I have just read a very hard hitting article by Ben Rossi on Information Age entitled ‘Why these people need to be kept away from digital transformations’.
The article issues a strong warning about the growing power of Digital Emperors defined as ‘those in the public and private sectors who are exploiting the digital wave for all its worth in spite of having no real domain knowledge, leadership capabilities or strategic vision’. The list includes politicians, civil servants, corporate execs, trade show promoters (but not Scot-Tech in my view, these guys ‘get it’),digital start-ups and venture capitalists.
The reality, according to the author is quite different:
‘Most are complete phonies or digital posers, and all suffer from a common challenge: they are digital emperors without any clothes. Genuine digital leadership is hard to find these days in any sector, but those who believe that either by title or remit that they are true leaders can be found either at every trade show or digital event (TED, SXSW, etc.) espousing their well-rehearsed opinions on all things digital.’
Ben argues that very few of these Digital Emperors have anything of substance to say or actual accomplishments (other than spending billions on transformation projects and getting little in return). Nonetheless, 'they all seem to have a cult-like following of sycophants and others who fawn over everything they promise, say or do.’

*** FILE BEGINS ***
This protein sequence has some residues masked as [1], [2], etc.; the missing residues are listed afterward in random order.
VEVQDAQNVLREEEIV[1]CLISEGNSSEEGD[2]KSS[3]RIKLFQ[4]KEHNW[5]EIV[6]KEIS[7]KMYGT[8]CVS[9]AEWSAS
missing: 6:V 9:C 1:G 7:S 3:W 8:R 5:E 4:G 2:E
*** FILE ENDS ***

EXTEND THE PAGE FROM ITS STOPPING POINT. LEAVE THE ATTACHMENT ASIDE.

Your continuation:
Digital Emperors are frequently found in the public sector.
‘Across the globe there are major programmes in virtually every government to digitally transform services and capabilities provided internally and to their citizens. Many of these programmes portend to transform governments themselves using what I refer to as ‘digital transformation by magic’, a common thought process where a digital emperor can simply undo the past and, armed with a great PowerPoint and some funding, they can create a new digital future for everyone overnight. In reality, it turns out to be more of a digital love fest where everyone spends their time in endless self-promotion and glory seeking while the group squanders countless fortunes on technology that users want nothing to do with at the end of the journey.'
Ben concludes that transformation is hard and not for the weak of heart. Successful digital transformation is yet to be realised anywhere. Leaving transformation to the fatuous behaviour of digital emperors is clearly a formula for disaster.
You can access the full article here.
As always, comment and feedback are very welcome.